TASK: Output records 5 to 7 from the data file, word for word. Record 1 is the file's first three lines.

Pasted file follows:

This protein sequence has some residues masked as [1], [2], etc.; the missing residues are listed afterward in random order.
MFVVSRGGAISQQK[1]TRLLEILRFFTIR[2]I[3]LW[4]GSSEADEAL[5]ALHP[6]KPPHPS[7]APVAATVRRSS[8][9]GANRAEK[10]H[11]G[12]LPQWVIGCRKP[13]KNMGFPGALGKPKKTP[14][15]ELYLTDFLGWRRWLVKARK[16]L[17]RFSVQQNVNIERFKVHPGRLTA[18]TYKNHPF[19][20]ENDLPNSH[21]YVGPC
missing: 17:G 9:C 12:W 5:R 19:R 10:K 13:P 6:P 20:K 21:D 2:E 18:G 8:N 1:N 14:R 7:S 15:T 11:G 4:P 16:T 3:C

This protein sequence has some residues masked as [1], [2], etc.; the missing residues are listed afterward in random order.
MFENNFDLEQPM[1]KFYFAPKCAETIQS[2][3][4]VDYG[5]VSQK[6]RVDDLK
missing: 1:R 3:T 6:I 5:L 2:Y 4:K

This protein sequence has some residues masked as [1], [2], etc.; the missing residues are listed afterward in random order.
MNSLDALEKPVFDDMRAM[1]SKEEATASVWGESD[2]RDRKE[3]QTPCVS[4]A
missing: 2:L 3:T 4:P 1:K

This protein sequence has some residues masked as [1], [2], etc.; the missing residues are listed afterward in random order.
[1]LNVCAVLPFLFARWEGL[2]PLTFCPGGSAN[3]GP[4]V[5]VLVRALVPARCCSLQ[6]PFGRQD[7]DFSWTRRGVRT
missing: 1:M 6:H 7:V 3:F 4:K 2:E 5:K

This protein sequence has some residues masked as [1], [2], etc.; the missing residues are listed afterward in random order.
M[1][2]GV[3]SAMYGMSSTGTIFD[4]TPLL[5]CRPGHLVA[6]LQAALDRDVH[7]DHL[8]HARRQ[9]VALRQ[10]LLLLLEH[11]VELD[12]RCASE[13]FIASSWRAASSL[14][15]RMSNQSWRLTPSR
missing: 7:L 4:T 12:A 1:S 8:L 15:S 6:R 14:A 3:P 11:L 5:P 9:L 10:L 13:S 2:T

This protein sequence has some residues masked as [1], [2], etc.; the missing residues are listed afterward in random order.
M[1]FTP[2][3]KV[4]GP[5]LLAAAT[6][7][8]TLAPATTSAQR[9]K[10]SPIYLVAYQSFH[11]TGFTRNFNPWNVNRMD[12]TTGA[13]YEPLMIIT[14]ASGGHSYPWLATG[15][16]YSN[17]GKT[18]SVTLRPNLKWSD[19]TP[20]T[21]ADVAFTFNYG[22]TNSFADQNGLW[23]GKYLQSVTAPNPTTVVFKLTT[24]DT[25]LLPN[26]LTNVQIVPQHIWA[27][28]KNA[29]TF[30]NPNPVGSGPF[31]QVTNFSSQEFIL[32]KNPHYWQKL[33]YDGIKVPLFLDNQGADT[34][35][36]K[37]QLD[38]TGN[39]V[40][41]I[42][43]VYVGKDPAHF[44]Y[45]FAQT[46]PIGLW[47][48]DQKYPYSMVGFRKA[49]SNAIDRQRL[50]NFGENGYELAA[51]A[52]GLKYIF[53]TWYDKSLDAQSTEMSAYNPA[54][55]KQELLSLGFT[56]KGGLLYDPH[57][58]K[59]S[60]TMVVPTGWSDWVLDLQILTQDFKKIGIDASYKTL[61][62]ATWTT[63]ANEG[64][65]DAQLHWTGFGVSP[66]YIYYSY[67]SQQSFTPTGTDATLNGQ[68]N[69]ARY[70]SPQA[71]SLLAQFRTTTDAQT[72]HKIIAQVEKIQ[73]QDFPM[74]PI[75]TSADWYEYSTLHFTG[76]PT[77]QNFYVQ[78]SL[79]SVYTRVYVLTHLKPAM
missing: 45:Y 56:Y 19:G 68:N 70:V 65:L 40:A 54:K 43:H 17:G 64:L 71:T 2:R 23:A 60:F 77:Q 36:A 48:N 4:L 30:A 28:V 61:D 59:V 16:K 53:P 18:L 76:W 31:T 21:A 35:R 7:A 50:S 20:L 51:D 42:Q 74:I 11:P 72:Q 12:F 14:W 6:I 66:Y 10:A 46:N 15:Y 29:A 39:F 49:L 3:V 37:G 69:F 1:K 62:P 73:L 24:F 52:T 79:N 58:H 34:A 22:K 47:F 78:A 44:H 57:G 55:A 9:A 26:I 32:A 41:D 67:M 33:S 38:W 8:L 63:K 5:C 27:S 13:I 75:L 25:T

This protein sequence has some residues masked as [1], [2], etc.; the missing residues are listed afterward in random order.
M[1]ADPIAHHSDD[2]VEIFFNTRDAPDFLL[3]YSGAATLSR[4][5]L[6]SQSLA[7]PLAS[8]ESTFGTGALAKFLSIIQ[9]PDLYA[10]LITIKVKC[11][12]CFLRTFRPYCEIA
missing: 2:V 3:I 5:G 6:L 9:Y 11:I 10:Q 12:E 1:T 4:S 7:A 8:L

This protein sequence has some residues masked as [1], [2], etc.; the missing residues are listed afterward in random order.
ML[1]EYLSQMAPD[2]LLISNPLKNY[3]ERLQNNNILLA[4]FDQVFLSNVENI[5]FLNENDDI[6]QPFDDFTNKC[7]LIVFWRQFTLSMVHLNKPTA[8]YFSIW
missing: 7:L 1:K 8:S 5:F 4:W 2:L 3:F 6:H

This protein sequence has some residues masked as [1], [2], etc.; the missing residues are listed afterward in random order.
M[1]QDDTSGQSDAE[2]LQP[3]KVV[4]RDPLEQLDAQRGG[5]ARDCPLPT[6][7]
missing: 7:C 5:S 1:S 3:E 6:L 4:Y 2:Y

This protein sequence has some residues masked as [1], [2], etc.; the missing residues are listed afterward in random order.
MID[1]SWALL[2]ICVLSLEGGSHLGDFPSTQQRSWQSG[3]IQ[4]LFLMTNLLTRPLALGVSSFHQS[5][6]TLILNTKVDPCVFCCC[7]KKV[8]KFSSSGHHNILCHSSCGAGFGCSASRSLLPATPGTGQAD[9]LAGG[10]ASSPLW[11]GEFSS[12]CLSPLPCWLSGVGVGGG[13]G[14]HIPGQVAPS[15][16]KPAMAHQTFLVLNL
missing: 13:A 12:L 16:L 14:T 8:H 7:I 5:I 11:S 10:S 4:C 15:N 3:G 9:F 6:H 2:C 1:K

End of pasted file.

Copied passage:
This protein sequence has some residues masked as [1], [2], etc.; the missing residues are listed afterward in random order.
M[1][2]GV[3]SAMYGMSSTGTIFD[4]TPLL[5]CRPGHLVA[6]LQAALDRDVH[7]DHL[8]HARRQ[9]VALRQ[10]LLLLLEH[11]VELD[12]RCASE[13]FIASSWRAASSL[14][15]RMSNQSWRLTPSR
missing: 7:L 4:T 12:A 1:S 8:L 15:S 6:R 14:A 3:P 11:L 5:P 9:L 10:L 13:S 2:T

This protein sequence has some residues masked as [1], [2], etc.; the missing residues are listed afterward in random order.
M[1]FTP[2][3]KV[4]GP[5]LLAAAT[6][7][8]TLAPATTSAQR[9]K[10]SPIYLVAYQSFH[11]TGFTRNFNPWNVNRMD[12]TTGA[13]YEPLMIIT[14]ASGGHSYPWLATG[15][16]YSN[17]GKT[18]SVTLRPNLKWSD[19]TP[20]T[21]ADVAFTFNYG[22]TNSFADQNGLW[23]GKYLQSVTAPNPTTVVFKLTT[24]DT[25]LLPN[26]LTNVQIVPQHIWA[27][28]KNA[29]TF[30]NPNPVGSGPF[31]QVTNFSSQEFIL[32]KNPHYWQKL[33]YDGIKVPLFLDNQGADT[34][35][36]K[37]QLD[38]TGN[39]V[40][41]I[42][43]VYVGKDPAHF[44]Y[45]FAQT[46]PIGLW[47][48]DQKYPYSMVGFRKA[49]SNAIDRQRL[50]NFGENGYELAA[51]A[52]GLKYIF[53]TWYDKSLDAQSTEMSAYNPA[54][55]KQELLSLGFT[56]KGGLLYDPH[57][58]K[59]S[60]TMVVPTGWSDWVLDLQILTQDFKKIGIDASYKTL[61][62]ATWTT[63]ANEG[64][65]DAQLHWTGFGVSP[66]YIYYSY[67]SQQSFTPTGTDATLNGQ[68]N[69]ARY[70]SPQA[71]SLLAQFRTTTDAQT[72]HKIIAQVEKIQ[73]QDFPM[74]PI[75]TSADWYEYSTLHFTG[76]PT[77]QNFYVQ[78]SL[79]SVYTRVYVLTHLKPAM
missing: 45:Y 56:Y 19:G 68:N 70:V 65:L 40:A 54:K 43:H 17:G 64:L 71:T 2:R 23:A 60:F 77:Q 36:A 48:N 4:L 30:A 28:V 61:D 59:V 16:K 53:P 18:L 76:W 31:T 21:A 35:R 7:A 50:S 20:L 51:D 42:Q 74:I 11:P 72:Q 12:F 14:W 6:I 66:Y 10:A 46:N 15:Y 29:A 39:F 49:L 3:V 37:G 69:F 1:K 62:P 73:L 24:F 52:T 79:N 58:H 34:A 22:K 47:F 78:A 44:H 57:G 55:A 9:A 26:I 32:A 41:D 67:M 33:S 38:W 8:L 63:K 5:C 27:S 13:I 75:L 25:T

This protein sequence has some residues masked as [1], [2], etc.; the missing residues are listed afterward in random order.
M[1]ADPIAHHSDD[2]VEIFFNTRDAPDFLL[3]YSGAATLSR[4][5]L[6]SQSLA[7]PLAS[8]ESTFGTGALAKFLSIIQ[9]PDLYA[10]LITIKVKC[11][12]CFLRTFRPYCEIA
missing: 2:V 3:I 5:G 6:L 9:Y 11:I 10:Q 12:E 1:T 4:S 7:A 8:L